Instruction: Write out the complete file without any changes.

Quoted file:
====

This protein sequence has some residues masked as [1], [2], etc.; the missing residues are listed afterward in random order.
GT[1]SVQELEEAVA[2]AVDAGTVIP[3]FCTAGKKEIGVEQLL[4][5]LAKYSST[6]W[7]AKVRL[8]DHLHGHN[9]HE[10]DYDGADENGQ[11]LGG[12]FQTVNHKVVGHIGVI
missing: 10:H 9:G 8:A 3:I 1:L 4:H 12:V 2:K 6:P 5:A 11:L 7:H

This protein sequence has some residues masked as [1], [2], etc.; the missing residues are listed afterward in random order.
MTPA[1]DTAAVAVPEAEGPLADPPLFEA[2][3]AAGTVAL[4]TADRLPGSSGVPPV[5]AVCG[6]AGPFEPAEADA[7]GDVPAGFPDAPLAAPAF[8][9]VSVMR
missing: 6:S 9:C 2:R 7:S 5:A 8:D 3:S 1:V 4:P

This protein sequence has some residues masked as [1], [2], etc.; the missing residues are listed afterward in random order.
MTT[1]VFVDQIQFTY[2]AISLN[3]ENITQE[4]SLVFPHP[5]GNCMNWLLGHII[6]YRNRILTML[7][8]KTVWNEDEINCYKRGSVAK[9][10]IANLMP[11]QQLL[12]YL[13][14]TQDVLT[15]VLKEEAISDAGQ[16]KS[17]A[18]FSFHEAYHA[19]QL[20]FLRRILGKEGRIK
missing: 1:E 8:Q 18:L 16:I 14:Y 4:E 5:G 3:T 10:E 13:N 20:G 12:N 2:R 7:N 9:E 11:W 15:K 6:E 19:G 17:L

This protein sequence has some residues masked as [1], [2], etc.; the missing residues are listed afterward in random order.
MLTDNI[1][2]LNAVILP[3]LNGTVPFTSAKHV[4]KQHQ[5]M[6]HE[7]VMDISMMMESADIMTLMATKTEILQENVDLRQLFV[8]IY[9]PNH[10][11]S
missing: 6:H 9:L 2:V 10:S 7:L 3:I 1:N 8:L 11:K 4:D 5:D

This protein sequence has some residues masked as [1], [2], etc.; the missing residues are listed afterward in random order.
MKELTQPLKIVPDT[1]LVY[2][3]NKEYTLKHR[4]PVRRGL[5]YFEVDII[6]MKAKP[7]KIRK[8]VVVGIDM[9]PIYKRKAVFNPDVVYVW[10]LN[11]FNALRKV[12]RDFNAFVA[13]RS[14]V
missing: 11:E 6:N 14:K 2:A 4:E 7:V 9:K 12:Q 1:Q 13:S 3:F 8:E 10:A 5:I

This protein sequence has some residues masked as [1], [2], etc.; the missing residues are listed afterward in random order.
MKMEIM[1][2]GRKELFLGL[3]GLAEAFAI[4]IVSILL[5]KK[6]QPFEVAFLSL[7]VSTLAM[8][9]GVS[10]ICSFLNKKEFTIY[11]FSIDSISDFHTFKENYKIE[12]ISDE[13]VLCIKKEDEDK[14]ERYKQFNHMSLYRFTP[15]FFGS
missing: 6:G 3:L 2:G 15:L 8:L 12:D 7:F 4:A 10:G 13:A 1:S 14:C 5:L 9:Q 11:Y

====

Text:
This protein sequence has some residues masked as [1], [2], etc.; the missing residues are listed afterward in random order.
GT[1]SVQELEEAVA[2]AVDAGTVIP[3]FCTAGKKEIGVEQLL[4][5]LAKYSST[6]W[7]AKVRL[8]DHLHGHN[9]HE[10]DYDGADENGQ[11]LGG[12]FQTVNHKVVGHIGVI
missing: 10:H 9:G 8:A 3:I 1:L 4:H 12:V 2:K 6:P 5:A 11:L 7:H

This protein sequence has some residues masked as [1], [2], etc.; the missing residues are listed afterward in random order.
MTPA[1]DTAAVAVPEAEGPLADPPLFEA[2][3]AAGTVAL[4]TADRLPGSSGVPPV[5]AVCG[6]AGPFEPAEADA[7]GDVPAGFPDAPLAAPAF[8][9]VSVMR
missing: 6:S 9:C 2:R 7:S 5:A 8:D 3:S 1:V 4:P

This protein sequence has some residues masked as [1], [2], etc.; the missing residues are listed afterward in random order.
MTT[1]VFVDQIQFTY[2]AISLN[3]ENITQE[4]SLVFPHP[5]GNCMNWLLGHII[6]YRNRILTML[7][8]KTVWNEDEINCYKRGSVAK[9][10]IANLMP[11]QQLL[12]YL[13][14]TQDVLT[15]VLKEEAISDAGQ[16]KS[17]A[18]FSFHEAYHA[19]QL[20]FLRRILGKEGRIK
missing: 1:E 8:Q 18:L 16:I 14:Y 4:E 5:G 3:T 10:E 13:N 20:G 12:N 2:R 7:N 9:E 11:W 15:K 6:E 19:G 17:L

This protein sequence has some residues masked as [1], [2], etc.; the missing residues are listed afterward in random order.
MLTDNI[1][2]LNAVILP[3]LNGTVPFTSAKHV[4]KQHQ[5]M[6]HE[7]VMDISMMMESADIMTLMATKTEILQENVDLRQLFV[8]IY[9]PNH[10][11]S
missing: 6:H 9:L 2:V 10:S 7:L 3:I 1:N 8:L 11:K 4:D 5:D

This protein sequence has some residues masked as [1], [2], etc.; the missing residues are listed afterward in random order.
MKELTQPLKIVPDT[1]LVY[2][3]NKEYTLKHR[4]PVRRGL[5]YFEVDII[6]MKAKP[7]KIRK[8]VVVGIDM[9]PIYKRKAVFNPDVVYVW[10]LN[11]FNALRKV[12]RDFNAFVA[13]RS[14]V
missing: 11:E 6:N 14:K 2:A 4:E 7:V 9:K 12:Q 1:Q 13:S 3:F 8:E 10:A 5:I

This protein sequence has some residues masked as [1], [2], etc.; the missing residues are listed afterward in random order.
MKMEIM[1][2]GRKELFLGL[3]GLAEAFAI[4]IVSILL[5]KK[6]QPFEVAFLSL[7]VSTLAM[8][9]GVS[10]ICSFLNKKEFTIY[11]FSIDSISDFHTFKENYKIE[12]ISDE[13]VLCIKKEDEDK[14]ERYKQFNHMSLYRFTP[15]FFGS
missing: 6:G 3:L 2:G 15:L 8:L 12:D 7:F 4:A 10:G 13:A 1:S 14:C 5:L 9:Q 11:Y